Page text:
Schmidt's privacy flap and Mozilla's potential revenue diversification

Google CEO Eric Schmidt says your privacy doesn't exist and a mini uproar ensues. Even one of Mozilla's director of community is giving Bing an endorsement over Google after Schmidt's comments. Let's connect a few dots.

Google CEO Eric Schmidt states the obvious---your privacy doesn't exist---and a mini uproar ensues. Even Mozilla's director of community is giving Bing an endorsement over Google after Schmidt's comments. Let's connect a few dots.

First, there's Schmidt's statement, which was delivered on CNBC.

"I think judgment matters. If you have something that you don't want anyone to know, maybe you shouldn't be doing it in the first place. If you really need that kind of privacy, the reality is that search engines--including Google--do retain this information for some time and it's important, for example, that we are all subject in the United States to the Patriot Act and it is possible that all that information could be made available to the authorities."

CNet News' Ina Fried chronicles the flap. To a few folks: Mozilla Director of Community Development Asa Dotzler, security guru Bruce Schneier and the Electronic Frontier Foundation Schmidt's comments expose that Google is evil (or at least getting there). The reality: Schmidt is just outlining life on the Web. You are being watched and you kind of like it. And Google's plan is to delight you with products in exchange for your data. We're all Google-tethered zombies who go about life without a hoot for privacy. Maybe in a decade or two we'll realize Google is Skynet (only half kidding).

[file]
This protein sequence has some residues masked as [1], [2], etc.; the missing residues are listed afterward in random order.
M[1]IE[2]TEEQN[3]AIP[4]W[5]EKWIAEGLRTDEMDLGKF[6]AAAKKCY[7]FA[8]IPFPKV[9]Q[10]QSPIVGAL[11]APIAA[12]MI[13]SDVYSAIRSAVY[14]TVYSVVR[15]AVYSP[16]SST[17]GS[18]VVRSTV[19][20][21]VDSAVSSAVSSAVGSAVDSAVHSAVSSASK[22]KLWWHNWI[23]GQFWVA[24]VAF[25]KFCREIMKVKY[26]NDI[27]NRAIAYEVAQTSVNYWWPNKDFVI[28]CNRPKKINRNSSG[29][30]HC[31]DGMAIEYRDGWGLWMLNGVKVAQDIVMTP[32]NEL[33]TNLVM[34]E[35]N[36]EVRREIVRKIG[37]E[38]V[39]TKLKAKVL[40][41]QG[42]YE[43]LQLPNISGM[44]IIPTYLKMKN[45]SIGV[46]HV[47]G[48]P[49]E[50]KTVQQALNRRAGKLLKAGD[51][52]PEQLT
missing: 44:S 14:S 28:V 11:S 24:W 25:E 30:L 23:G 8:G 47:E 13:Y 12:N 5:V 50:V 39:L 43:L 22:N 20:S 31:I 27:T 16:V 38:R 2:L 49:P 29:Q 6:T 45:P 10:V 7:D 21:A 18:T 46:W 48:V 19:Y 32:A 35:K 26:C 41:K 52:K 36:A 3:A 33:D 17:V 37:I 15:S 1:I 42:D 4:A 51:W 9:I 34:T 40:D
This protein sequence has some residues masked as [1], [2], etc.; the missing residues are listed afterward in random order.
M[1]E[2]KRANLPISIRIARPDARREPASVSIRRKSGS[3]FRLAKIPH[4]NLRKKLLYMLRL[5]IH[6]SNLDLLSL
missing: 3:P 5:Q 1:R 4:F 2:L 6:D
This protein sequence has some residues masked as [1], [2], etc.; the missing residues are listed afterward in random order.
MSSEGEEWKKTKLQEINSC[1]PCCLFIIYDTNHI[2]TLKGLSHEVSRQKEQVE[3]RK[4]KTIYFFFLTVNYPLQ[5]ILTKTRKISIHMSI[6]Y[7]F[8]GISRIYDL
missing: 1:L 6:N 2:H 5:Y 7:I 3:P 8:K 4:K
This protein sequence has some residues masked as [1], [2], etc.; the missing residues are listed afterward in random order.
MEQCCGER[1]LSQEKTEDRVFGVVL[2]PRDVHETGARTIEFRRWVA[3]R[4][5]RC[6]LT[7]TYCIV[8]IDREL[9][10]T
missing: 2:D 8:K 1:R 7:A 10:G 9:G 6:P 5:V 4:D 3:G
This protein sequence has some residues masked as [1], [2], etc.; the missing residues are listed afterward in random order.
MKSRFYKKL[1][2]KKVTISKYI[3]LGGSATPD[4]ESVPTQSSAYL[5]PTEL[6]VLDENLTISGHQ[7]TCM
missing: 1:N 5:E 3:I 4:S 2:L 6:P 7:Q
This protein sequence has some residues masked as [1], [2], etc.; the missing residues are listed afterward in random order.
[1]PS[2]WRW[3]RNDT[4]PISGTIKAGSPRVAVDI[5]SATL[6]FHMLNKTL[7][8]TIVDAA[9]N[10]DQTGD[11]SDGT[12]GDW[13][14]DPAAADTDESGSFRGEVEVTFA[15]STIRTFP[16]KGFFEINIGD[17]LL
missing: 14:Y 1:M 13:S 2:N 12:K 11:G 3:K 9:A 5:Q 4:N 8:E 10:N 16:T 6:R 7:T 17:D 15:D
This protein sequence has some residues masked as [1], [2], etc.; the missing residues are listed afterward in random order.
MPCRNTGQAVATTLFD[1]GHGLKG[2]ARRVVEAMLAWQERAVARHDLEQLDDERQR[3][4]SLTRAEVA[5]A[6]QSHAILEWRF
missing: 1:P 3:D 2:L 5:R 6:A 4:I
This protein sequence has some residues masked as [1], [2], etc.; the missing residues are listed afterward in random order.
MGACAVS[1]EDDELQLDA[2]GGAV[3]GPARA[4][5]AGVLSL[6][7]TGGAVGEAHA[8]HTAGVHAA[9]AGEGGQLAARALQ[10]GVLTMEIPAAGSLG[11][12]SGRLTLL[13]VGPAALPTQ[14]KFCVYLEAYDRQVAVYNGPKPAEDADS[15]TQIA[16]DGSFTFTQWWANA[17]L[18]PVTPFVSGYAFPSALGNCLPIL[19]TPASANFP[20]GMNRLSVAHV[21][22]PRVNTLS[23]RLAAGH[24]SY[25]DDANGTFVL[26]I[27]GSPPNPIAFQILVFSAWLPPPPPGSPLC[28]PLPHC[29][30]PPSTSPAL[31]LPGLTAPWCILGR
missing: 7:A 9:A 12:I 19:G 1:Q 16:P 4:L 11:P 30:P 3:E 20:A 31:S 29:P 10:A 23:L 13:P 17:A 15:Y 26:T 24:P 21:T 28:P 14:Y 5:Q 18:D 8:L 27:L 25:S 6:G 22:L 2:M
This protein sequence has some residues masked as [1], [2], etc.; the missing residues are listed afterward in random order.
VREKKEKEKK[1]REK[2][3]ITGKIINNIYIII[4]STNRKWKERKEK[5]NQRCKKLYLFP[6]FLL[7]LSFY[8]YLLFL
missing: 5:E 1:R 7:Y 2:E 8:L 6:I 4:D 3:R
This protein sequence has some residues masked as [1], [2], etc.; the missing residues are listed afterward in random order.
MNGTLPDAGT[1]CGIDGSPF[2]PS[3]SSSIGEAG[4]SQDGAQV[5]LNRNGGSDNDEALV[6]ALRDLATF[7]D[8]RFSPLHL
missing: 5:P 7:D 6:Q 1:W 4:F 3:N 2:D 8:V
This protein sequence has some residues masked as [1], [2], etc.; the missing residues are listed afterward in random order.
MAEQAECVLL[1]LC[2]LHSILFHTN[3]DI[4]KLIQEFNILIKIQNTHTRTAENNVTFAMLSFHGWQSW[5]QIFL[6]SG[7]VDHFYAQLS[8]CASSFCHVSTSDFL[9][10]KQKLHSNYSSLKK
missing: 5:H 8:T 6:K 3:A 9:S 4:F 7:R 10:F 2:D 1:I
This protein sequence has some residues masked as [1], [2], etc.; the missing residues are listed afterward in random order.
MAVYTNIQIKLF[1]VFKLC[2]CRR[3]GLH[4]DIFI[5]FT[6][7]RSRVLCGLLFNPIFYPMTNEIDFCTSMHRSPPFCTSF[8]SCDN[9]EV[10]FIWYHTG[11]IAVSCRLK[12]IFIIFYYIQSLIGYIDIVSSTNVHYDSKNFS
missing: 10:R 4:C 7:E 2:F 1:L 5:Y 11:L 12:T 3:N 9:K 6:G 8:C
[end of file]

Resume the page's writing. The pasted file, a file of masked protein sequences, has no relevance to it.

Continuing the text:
Here's where things get interesting, Dotzler says it's easy to switch to Bing if you're worried about Google privacy.

Most people will argue the merits of Bing vs. Google, but I see revenue diversification. Sure, Mozilla may be making a stand against Google in the name of privacy. If so, Mozilla is risking a lot (Google search bankrolls the foundation). The alternate view is that Mozilla is just opening an opportunity for Bing revenue.

I've been told by more than a few people that Mozilla doesn't think that way and I believe them. Only capitalist cynic pigs like me think that Mozilla could possibly entertain touting Bing in the name of future revenue. It's just not in Mozilla's DNA to use something like Schmidt's comments as negotiating leverage in the future.

Nevertheless, you can connect the dollar dots should you choose. Now would Mozilla really make Bing a default in its browser? Sure. Would Microsoft go for it? You bet. Microsoft and Mozilla are rivals in browsers, but the software giant would gladly cut a search deal with Mozilla if it meant more search share. In fact, Microsoft may double whatever Google paid just for giggles.

Dotzler is right. A new search in Firefox is just a drop-down box away. Will Google get the message?